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Psychiatric severity and mortality in substance abusers - A 15-year follow-up of drug users

Fridell, Mats LU and Hesse, Morten (2006) In Addictive Behaviors 31(4). p.559-565
Abstract
Previous research has shown that most transitions into abstinence happens in the stages of the drug career quickly after the first treatment episode. Mortality is somewhat reduced for patients who become abstinent, but remains high for patients who remain addicted. However, even among substance abusers who become abstinent, mortality is often higher than in the general population. A consecutive sample of drug users admitted for detoxification was followed for 15 years. Face-to-face interviews were conducted at 5-year follow-up. At 15-year follow-up, 24% were dead. Cox proportional hazard regression was conducted to predict mortality for continuous variables, and Gehan's Wilcoxon test was used to predict mortality for dichotomous variables.... (More)
Previous research has shown that most transitions into abstinence happens in the stages of the drug career quickly after the first treatment episode. Mortality is somewhat reduced for patients who become abstinent, but remains high for patients who remain addicted. However, even among substance abusers who become abstinent, mortality is often higher than in the general population. A consecutive sample of drug users admitted for detoxification was followed for 15 years. Face-to-face interviews were conducted at 5-year follow-up. At 15-year follow-up, 24% were dead. Cox proportional hazard regression was conducted to predict mortality for continuous variables, and Gehan's Wilcoxon test was used to predict mortality for dichotomous variables. Psychiatric status at 5-year follow-up was predictive of 15-year mortality, whereas abstinence was not. Subjects who later died had higher scores on the Symptom Checklist 90 [SCL-90] Global Severity Index, lower meaningfulness on the Sense of Coherence scale, and lower Global Assessment of Functioning [GAF] scores at 5-year follow-up. By contrast, there were no associations between baseline drug use and antisocial personality disorder diagnoses and mortality. Psychiatric treatment, including psychotherapy, may be more life-saving for substance abusers than drug-abuse services. (c) 2005 Elsevier Ltd. All rights reserved. (Less)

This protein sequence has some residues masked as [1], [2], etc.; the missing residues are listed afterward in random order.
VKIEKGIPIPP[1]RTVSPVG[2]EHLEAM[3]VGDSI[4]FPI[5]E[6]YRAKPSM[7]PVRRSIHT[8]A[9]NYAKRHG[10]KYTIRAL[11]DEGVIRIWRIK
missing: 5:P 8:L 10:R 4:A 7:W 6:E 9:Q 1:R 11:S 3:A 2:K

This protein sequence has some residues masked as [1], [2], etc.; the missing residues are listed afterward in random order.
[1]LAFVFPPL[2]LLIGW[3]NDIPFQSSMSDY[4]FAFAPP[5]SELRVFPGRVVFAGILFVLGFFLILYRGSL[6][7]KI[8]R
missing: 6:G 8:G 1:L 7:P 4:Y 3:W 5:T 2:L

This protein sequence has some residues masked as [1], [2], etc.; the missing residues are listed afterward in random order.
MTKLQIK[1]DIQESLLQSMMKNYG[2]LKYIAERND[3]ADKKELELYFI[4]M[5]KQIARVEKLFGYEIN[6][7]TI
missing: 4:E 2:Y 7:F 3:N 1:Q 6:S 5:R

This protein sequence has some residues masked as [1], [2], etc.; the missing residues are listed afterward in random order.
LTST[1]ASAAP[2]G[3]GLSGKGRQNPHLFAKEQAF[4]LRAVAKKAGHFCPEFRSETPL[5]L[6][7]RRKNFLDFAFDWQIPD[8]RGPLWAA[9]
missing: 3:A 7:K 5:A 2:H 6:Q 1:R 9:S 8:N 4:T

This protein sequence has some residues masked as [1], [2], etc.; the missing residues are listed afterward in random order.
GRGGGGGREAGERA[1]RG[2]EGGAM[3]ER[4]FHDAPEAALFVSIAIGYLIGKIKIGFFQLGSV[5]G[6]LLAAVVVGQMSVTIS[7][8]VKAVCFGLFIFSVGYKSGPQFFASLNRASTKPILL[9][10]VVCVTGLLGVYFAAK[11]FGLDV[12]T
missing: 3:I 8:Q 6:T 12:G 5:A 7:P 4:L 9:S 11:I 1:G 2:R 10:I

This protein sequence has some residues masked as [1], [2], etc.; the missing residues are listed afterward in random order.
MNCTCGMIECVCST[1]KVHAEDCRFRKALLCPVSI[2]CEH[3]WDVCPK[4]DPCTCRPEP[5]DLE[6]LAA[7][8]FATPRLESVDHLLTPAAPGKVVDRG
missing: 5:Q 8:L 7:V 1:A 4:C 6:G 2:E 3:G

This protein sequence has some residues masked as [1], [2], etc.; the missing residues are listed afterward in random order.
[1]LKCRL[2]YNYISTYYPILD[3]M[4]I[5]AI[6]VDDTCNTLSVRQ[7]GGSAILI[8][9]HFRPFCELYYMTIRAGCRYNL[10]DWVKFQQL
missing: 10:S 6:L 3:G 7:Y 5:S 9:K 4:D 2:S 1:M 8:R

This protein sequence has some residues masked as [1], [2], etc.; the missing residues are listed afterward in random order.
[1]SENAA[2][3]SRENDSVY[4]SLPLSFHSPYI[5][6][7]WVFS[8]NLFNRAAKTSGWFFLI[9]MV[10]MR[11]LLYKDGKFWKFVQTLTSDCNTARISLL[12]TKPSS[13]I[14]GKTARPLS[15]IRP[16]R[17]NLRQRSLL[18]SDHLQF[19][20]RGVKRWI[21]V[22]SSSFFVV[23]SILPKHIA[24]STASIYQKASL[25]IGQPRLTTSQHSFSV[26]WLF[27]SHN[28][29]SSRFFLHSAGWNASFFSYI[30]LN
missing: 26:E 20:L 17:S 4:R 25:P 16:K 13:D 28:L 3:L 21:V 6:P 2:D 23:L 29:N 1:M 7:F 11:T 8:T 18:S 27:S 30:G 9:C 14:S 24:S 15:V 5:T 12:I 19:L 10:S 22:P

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author
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organization
publishing date
type
Contribution to journal
publication status
published
subject
keywords
addiction, psychiatric symptoms, mortality
in
Addictive Behaviors
volume
31
issue
4
pages
559 - 565
publisher
Elsevier
external identifiers
  • wos:000236749300001
  • scopus:33645224031
ISSN
0306-4603
DOI
10.1016/j.addbeh.2005.05.036
language
English
LU publication?
yes
id
9e4bcd70-a02d-43c4-b131-8b608a6526b5 (old id 693384)
date added to LUP
2016-04-01 15:35:31
date last changed
2020-03-03 03:27:26
@article{9e4bcd70-a02d-43c4-b131-8b608a6526b5,
  abstract     = {Previous research has shown that most transitions into abstinence happens in the stages of the drug career quickly after the first treatment episode. Mortality is somewhat reduced for patients who become abstinent, but remains high for patients who remain addicted. However, even among substance abusers who become abstinent, mortality is often higher than in the general population. A consecutive sample of drug users admitted for detoxification was followed for 15 years. Face-to-face interviews were conducted at 5-year follow-up. At 15-year follow-up, 24% were dead. Cox proportional hazard regression was conducted to predict mortality for continuous variables, and Gehan's Wilcoxon test was used to predict mortality for dichotomous variables. Psychiatric status at 5-year follow-up was predictive of 15-year mortality, whereas abstinence was not. Subjects who later died had higher scores on the Symptom Checklist 90 [SCL-90] Global Severity Index, lower meaningfulness on the Sense of Coherence scale, and lower Global Assessment of Functioning [GAF] scores at 5-year follow-up. By contrast, there were no associations between baseline drug use and antisocial personality disorder diagnoses and mortality. Psychiatric treatment, including psychotherapy, may be more life-saving for substance abusers than drug-abuse services. (c) 2005 Elsevier Ltd. All rights reserved.},
  author       = {Fridell, Mats and Hesse, Morten},
  issn         = {0306-4603},
  language     = {eng},
  number       = {4},
  pages        = {559--565},
  publisher    = {Elsevier},
  series       = {Addictive Behaviors},
  title        = {Psychiatric severity and mortality in substance abusers - A 15-year follow-up of drug users},
  url          = {http://dx.doi.org/10.1016/j.addbeh.2005.05.036},
  doi          = {10.1016/j.addbeh.2005.05.036},
  volume       = {31},
  year         = {2006},
}